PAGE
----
Informal settlers are seen in Manila, April 23, 2024. — PHILIPPINE STAR/EDD GUMBAN

THE PHILIPPINES jumped six spots to 92nd out of 167 countries in achieving 17 sustainable development goals (SDGs), but still grapples with significant challenges in addressing poverty, hunger and low-quality education, a United Nations (UN) body said in its latest report.

In the UN Sustainable Development Solutions Network’s (SDSN) 2024 Sustainable Development Report, the Philippines received an SDG index score of 67.47 from 67.14 last year. 

The difference between 100 and a country’s score represents how much it must overcome to reach optimum SDG performance.

Philippines improves in 2024 UN Sustainability Development Index

The SDGs are targets set for participating countries to end rampant poverty, lessen inequality and address environmental degradation by 2030.

Out of the 17 SDGs, the Philippines saw eight “moderately improved” targets, eight “stagnated” and one “decreased,” the UN body said.

“Midway between the founding of the UN in 1945 and the year 2100, we cannot rely on business as usual,” Jeffrey D. Sachs, SDSN President and lead author of the report, said in a statement. “The world faces great global challenges, including dire ecological crises, widening inequalities, disruptive and potentially hazardous technologies and deadly conflicts; we are at a crossroads.”

Among ASEAN (Association of Southeast Asian Nations) members, the Philippines ranked sixth in attaining the SDGs, behind Thailand (74.7), Vietnam (73.3), Singapore (71.4), Indonesia (69.4) and Malaysia (69.3).

The Philippines was ahead of Brunei (67), Cambodia (64.9), Laos (63) and Myanmar (62.8). No score was given to Timor-Leste.

Based on the report, the Philippines is “moderately improving” towards achieving SDGs related to no poverty (SDG 1); zero hunger (SDG 2); decent work and economic growth (SDG 8); industry, innovation and infrastructure (SDG 9); reduced inequalities (SDG 10); life below water (SDG 14); life on land (SDG 15); and partnerships for goals (SDG 17).

However, the report showed the Philippines is “stagnating” in meeting targets on good health and well-being (SDG 3); quality education (SDG 4); gender equality (SDG 5); clean water and sanitation (SDG 6); affordable and clean energy (SDG 7); sustainable cities and communities (SDG 11); and achieving peace, justice and strong institutions (SDG 16).

Philippine efforts in climate action were also seen “decreasing,” given stagnant progress in eliminating emissions from fossil fuel combustion and cement production and decreasing efforts to lessen greenhouse gas emissions from imports, SDSN said.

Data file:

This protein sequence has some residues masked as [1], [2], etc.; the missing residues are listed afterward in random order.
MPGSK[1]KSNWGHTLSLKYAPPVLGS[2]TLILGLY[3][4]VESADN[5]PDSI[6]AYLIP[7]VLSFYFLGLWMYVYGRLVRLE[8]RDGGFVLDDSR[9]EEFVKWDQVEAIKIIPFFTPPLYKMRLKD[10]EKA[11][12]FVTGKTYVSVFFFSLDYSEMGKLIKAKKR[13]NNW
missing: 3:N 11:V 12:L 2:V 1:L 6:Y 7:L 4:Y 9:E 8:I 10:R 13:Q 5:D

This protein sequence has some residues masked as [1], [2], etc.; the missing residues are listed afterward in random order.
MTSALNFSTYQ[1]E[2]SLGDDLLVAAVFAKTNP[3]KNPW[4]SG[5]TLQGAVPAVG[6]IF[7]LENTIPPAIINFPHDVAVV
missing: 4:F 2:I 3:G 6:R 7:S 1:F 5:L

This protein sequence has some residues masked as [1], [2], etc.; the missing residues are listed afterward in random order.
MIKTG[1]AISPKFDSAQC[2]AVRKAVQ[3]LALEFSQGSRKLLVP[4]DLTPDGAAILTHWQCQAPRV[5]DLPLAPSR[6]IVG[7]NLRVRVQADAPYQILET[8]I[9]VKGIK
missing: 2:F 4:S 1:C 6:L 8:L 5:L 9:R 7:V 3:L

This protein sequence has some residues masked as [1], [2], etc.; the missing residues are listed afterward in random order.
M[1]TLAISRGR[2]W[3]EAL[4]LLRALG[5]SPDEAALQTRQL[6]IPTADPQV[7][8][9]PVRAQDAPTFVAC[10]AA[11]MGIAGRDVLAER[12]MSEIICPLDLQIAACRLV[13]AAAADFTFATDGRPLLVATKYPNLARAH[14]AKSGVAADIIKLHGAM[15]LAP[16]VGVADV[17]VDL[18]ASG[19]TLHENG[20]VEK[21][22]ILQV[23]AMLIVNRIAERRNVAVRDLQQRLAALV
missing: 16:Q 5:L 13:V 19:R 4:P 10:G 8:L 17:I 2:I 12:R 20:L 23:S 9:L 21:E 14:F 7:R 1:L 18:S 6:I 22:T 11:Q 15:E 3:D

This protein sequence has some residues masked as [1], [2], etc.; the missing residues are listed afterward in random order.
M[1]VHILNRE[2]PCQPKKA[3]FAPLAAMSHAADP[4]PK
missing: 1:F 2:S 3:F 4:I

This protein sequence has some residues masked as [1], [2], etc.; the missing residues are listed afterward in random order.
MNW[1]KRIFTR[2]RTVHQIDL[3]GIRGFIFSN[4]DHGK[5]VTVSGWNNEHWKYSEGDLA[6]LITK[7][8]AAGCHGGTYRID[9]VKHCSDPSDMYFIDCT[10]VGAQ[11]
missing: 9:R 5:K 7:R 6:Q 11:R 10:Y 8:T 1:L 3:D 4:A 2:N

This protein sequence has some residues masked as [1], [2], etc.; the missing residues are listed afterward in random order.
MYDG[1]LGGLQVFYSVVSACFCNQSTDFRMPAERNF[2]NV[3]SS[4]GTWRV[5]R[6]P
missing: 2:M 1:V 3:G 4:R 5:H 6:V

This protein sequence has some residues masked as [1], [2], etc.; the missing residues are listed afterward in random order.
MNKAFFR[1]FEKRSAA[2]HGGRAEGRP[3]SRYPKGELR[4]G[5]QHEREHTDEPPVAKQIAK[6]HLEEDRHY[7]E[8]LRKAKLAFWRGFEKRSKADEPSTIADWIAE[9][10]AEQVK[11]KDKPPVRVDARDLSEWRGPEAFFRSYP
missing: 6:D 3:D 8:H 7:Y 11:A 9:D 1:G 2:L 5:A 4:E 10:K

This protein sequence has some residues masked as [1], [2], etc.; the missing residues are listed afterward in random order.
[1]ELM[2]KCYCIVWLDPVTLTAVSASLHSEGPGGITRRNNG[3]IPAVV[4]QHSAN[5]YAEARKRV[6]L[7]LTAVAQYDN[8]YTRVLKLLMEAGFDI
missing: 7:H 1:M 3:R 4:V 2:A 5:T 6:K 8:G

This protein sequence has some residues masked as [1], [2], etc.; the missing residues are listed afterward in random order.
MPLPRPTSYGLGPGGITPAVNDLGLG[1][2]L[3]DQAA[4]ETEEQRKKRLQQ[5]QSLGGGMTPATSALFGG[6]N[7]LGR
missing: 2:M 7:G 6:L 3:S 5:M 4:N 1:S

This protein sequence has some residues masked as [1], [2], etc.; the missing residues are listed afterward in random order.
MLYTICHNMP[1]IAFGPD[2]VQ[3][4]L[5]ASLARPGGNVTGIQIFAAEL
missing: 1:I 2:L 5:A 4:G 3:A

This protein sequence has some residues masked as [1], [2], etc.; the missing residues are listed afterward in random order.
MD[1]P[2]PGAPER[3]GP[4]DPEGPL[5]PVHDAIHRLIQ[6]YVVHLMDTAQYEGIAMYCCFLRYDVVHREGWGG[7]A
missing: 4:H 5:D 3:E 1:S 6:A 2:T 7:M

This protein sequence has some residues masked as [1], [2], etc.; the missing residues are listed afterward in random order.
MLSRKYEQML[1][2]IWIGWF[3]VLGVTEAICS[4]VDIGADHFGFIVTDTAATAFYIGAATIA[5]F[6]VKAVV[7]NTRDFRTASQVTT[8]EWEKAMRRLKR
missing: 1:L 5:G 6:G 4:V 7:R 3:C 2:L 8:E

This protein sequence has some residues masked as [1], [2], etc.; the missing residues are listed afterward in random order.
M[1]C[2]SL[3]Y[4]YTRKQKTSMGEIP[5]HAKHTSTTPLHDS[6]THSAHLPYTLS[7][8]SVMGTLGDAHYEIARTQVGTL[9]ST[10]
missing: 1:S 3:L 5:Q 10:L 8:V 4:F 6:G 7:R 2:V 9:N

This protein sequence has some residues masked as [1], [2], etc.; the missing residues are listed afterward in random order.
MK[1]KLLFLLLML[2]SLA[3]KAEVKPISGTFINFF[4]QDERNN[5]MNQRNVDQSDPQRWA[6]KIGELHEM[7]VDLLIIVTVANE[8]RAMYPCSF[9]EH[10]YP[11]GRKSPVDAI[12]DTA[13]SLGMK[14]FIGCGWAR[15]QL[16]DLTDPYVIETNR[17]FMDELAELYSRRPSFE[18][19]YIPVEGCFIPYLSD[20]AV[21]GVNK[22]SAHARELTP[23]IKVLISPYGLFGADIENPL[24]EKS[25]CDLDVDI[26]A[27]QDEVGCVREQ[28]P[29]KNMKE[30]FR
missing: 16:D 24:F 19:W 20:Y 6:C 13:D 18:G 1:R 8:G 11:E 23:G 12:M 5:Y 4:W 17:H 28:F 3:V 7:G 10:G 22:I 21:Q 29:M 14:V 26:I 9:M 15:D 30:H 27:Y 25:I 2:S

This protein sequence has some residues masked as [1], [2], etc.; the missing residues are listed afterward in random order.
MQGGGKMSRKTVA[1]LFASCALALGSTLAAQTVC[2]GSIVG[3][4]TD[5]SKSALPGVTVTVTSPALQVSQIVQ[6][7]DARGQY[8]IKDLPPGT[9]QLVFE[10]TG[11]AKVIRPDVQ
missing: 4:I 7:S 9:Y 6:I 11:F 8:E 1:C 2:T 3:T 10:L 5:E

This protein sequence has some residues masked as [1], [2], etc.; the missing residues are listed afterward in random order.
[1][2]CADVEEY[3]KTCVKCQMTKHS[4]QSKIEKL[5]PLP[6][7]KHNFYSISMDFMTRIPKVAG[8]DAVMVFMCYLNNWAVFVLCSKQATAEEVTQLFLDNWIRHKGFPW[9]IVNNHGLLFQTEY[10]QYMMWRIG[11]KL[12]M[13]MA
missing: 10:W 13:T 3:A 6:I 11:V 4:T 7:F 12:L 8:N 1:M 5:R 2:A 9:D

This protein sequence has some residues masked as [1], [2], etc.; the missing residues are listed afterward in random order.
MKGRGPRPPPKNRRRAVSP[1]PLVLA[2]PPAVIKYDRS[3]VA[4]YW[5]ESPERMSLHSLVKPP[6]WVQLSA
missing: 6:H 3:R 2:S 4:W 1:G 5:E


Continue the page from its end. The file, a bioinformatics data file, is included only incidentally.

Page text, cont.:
So far, the country has only achieved SDG 12 or responsible consumption and production, but SDSN noted there is not much improvement.

The Philippines also faces “major challenges” in attaining good health and well-being, decent work and economic growth, reduced inequalities, and sustainable cities and communities, SDSN said.

“Significant challenges” are also seen in achieving zero poverty and hunger, quality education, gender equality, clean water and sanitation, affordable and clean energy, industry, innovation and infrastructure, and partnerships for goals.

The Philippines’ poverty incidence rate fell to 22.4% in the first half of 2023 from 23.7% two years earlier.

The Marcos administration aims to slash the poverty rate to 9% by the end of his term in mid-2028.

Filomeno S. Sta. Ana III, convenor at the Action for Economic Reforms, said the Philippines’ ability to meet the SDGs was hampered by the pandemic.

“One reason was that the pandemic set back the SDG goals. But that’s just part of the story. Post-pandemic, the government has underperformed, and targets are not being met,” he said in a Viber message.

The Philippines scored 95.6 in the International Spillover Index, the SDSN said. A higher score means a country causes less negative spillover effects to its peers.

Globally, around 16% of SDGs are “on track” to be achieved, while 84% exhibit slow or even a reversal of its progress, the UN body reported.

Most targets that are “off-track” relate to food systems, biodiversity, sustainable land use, and peace and strong institutions, SDSN said.

The report also noted that 600 million people are likely to experience hunger by 2030 amid rising cases of obesity and greenhouse gas emissions.

SDSN said there is a need for countries to avoid overconsumption and limit animal-based protein intake, increase productivity in areas with strong demand growth, and ensure inclusive, robust and transparent systems against deforestation. — Beatriz Marie D. Cruz